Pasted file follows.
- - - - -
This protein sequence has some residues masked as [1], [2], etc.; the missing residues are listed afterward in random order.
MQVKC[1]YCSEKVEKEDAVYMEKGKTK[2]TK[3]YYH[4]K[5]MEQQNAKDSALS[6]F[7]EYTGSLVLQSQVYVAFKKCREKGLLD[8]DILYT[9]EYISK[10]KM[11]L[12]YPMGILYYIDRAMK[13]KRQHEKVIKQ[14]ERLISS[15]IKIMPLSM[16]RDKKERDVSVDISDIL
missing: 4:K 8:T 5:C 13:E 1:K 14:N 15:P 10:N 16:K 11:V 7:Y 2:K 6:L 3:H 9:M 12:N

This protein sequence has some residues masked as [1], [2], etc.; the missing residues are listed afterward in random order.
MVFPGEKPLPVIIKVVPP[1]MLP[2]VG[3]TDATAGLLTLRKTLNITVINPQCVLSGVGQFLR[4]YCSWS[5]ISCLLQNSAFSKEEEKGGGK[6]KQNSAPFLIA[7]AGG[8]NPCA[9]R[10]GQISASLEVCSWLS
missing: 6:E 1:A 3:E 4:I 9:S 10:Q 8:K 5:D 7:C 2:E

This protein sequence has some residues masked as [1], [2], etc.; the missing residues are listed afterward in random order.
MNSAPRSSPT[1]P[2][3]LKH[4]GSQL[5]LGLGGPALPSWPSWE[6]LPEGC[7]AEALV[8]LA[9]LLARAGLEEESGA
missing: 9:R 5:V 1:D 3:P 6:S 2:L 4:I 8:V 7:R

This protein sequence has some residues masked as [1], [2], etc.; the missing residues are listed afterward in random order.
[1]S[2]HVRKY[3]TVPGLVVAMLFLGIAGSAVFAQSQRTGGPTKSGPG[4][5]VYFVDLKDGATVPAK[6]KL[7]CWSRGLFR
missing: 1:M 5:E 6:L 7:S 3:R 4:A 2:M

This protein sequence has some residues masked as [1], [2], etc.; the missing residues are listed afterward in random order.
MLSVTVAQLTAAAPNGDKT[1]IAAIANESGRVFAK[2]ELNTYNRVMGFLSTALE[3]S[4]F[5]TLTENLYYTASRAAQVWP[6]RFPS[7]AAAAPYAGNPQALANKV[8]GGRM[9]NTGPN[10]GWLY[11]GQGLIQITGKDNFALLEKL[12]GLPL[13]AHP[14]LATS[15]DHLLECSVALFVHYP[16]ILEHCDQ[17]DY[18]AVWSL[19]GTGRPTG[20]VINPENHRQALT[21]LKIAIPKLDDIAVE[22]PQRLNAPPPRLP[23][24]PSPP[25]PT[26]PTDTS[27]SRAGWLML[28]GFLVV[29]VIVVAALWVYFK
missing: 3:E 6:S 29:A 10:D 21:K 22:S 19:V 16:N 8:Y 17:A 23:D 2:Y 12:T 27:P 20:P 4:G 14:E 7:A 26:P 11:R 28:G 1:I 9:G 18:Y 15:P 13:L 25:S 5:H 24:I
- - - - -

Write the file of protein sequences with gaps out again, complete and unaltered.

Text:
This protein sequence has some residues masked as [1], [2], etc.; the missing residues are listed afterward in random order.
MQVKC[1]YCSEKVEKEDAVYMEKGKTK[2]TK[3]YYH[4]K[5]MEQQNAKDSALS[6]F[7]EYTGSLVLQSQVYVAFKKCREKGLLD[8]DILYT[9]EYISK[10]KM[11]L[12]YPMGILYYIDRAMK[13]KRQHEKVIKQ[14]ERLISS[15]IKIMPLSM[16]RDKKERDVSVDISDIL
missing: 4:K 8:T 5:C 13:E 1:K 14:N 15:P 10:N 16:K 11:V 7:Y 2:K 6:L 3:H 9:M 12:N

This protein sequence has some residues masked as [1], [2], etc.; the missing residues are listed afterward in random order.
MVFPGEKPLPVIIKVVPP[1]MLP[2]VG[3]TDATAGLLTLRKTLNITVINPQCVLSGVGQFLR[4]YCSWS[5]ISCLLQNSAFSKEEEKGGGK[6]KQNSAPFLIA[7]AGG[8]NPCA[9]R[10]GQISASLEVCSWLS
missing: 6:E 1:A 3:E 4:I 9:S 10:Q 8:K 5:D 7:C 2:E

This protein sequence has some residues masked as [1], [2], etc.; the missing residues are listed afterward in random order.
MNSAPRSSPT[1]P[2][3]LKH[4]GSQL[5]LGLGGPALPSWPSWE[6]LPEGC[7]AEALV[8]LA[9]LLARAGLEEESGA
missing: 9:R 5:V 1:D 3:P 6:S 2:L 4:I 8:V 7:R

This protein sequence has some residues masked as [1], [2], etc.; the missing residues are listed afterward in random order.
[1]S[2]HVRKY[3]TVPGLVVAMLFLGIAGSAVFAQSQRTGGPTKSGPG[4][5]VYFVDLKDGATVPAK[6]KL[7]CWSRGLFR
missing: 1:M 5:E 6:L 7:S 3:R 4:A 2:M

This protein sequence has some residues masked as [1], [2], etc.; the missing residues are listed afterward in random order.
MLSVTVAQLTAAAPNGDKT[1]IAAIANESGRVFAK[2]ELNTYNRVMGFLSTALE[3]S[4]F[5]TLTENLYYTASRAAQVWP[6]RFPS[7]AAAAPYAGNPQALANKV[8]GGRM[9]NTGPN[10]GWLY[11]GQGLIQITGKDNFALLEKL[12]GLPL[13]AHP[14]LATS[15]DHLLECSVALFVHYP[16]ILEHCDQ[17]DY[18]AVWSL[19]GTGRPTG[20]VINPENHRQALT[21]LKIAIPKLDDIAVE[22]PQRLNAPPPRLP[23][24]PSPP[25]PT[26]PTDTS[27]SRAGWLML[28]GFLVV[29]VIVVAALWVYFK
missing: 3:E 6:S 29:A 10:D 21:K 22:S 19:V 16:N 8:Y 17:A 23:D 2:Y 12:T 27:P 20:P 4:G 14:E 7:A 26:P 11:R 28:G 1:I 9:G 18:Y 15:P 13:L 25:S 5:H 24:I